Every community has a local favorite: a one-of-a-kind place where locals gather for a special dish, a certain atmosphere, or a chance to catch up with friends and neighbors over good food.
Like the folks on that television classic "Cheers," we all like to stop at a place "where everybody knows your name." Those local favorites have become more than restaurants. They are extensions of home, where someone is always glad you stopped by. That's just how Tennessee's own Cracker Barrel got started.
The interstate system was young, in the late 1960s, when Dan Evins cogitated on how to keep the real flavor of America available to folks on the road. To Evins, mealtime was that connection between the comfort of made-from-scratch food and time to enjoy catching up--with family, with friends or just with your own thoughts. That first Cracker Barrel Old Country Store opened in 1969 on the outskirts of Lebanon. Standards were firm: cornbread came from cornmeal, not a mix; prices could not "break" people; and, fortunately, the people who worked there made sure a trip to Cracker Barrel was like a friendly visit to a neighbor's home. Soon, people were lined up for turnip greens, biscuits and gravy and the good things served at Cracker Barrel.
Local favorites keep people coming back. Ruby Tuesday was founded on the campus of the University of Tennessee by Sandy Beall, who had a vision of food and drinks handcrafted, made fresh with quality ingredients and full of flavor, served by friendly people.
Not all local favorites have grown to cover the state. Many remain what they have always been: a neighborhood eatery with a reputation for good food and friendly service.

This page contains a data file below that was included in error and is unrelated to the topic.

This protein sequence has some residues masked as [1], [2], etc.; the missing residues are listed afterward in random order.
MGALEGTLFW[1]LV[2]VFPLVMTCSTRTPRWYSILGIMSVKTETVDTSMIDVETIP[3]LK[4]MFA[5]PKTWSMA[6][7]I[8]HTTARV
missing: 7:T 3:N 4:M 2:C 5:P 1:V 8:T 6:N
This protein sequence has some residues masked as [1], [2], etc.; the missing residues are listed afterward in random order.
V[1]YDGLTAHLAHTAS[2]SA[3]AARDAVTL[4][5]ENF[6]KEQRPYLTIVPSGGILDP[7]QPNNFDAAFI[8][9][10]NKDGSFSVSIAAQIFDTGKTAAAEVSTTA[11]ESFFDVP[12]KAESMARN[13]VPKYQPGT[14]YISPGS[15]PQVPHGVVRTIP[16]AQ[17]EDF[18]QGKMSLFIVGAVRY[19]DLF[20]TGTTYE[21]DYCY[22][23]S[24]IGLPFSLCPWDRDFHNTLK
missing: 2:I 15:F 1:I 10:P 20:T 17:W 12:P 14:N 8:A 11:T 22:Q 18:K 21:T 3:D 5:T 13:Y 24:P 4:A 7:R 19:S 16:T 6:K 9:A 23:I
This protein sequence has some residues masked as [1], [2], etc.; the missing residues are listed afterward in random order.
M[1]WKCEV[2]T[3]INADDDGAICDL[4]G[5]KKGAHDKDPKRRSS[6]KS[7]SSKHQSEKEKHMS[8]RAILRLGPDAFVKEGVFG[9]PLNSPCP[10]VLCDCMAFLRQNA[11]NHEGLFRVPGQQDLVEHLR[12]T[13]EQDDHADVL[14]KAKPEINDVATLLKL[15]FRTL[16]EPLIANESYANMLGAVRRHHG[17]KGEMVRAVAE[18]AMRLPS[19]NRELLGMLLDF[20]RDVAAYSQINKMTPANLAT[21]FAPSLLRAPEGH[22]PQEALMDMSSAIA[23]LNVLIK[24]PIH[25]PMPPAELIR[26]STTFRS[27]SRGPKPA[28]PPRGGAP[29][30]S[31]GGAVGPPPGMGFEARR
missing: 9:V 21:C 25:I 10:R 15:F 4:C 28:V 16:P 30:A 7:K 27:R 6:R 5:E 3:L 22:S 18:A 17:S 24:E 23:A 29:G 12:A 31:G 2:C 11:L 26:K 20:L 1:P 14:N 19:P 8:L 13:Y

Capture vintage classic at Memphis' Arcade Restaurant, located in the middle of the historic district. Charming Fountain City, in North Knoxville, sees Litton's Market, Restaurant & Bakery spin platters of mouth-watering burgers, chili dogs, key lime pie, red velvet cake and more, while locals gather in a back room to discuss "the truth according to Litton's." An institution in Nashville, Monell's family-style hospitality serves up the finest fried chicken, cornbread, green beans, sweet tea, catfish--and the desserts are something else.
Ruby Tuesday is driven by uncompromising freshness and quality, gracious hospitality and a growing list of Five-Star restaurants destined to be the envy of the casual dining business. We have locations throughout Tennessee. ...more
The first salsa nightclub located in downtown Memphis, The Rumba Room is introducing Latin culture to the midsouth through food, music and dance. The Rumba Room specializes in Latin food, tropical mixed drinks and live entertainment. ...more
Rush Street Neighborhood Grill
From burgers and pizza to sesame crusted salmon and slow roasted barbecue chicken, Rush Street has been serving great food for 25 years. Originally a Chicago-style pizza and beer establishment, Rush Street has expanded its menu to include all the taste treats diners expect at a full-service restaurant. ...more
Built in 1936 as a stylish, ultramodern art deco cafeteria, the S&W was downtown's most popular eatery for more than 40 years. Patrons enjoyed four levels of dining and unique features such as a live organist, grand spiral staircase and opulent mezzanine, and a movie room. ...more
City: Knoxville, TN
This legendary spot has been serving locally raised, whole-hog BBQ since 1960. Its most recent honor was being voted in the top 10 "Country's Best BBQ Joints" by Vanity Fair magazine. ...more
Set in upscale, relaxed pace sophistication, Seasons offers innovative, American bistro-style cuisine. The menu is influenced by classical cooking techniques and seasonal offerings with an emphasis on freshness. ...more
Shelby Forest General Store
Stop by this charming market for fresh-made biscuits and world-famous cheeseburgers, live music on weekends and an authentic general store experience. This is the kind of place where locals gather for coffee on the front porch, and it’s also a favorite hangout of Millington’s famous son, musician/actor Justin Timberlake. ...more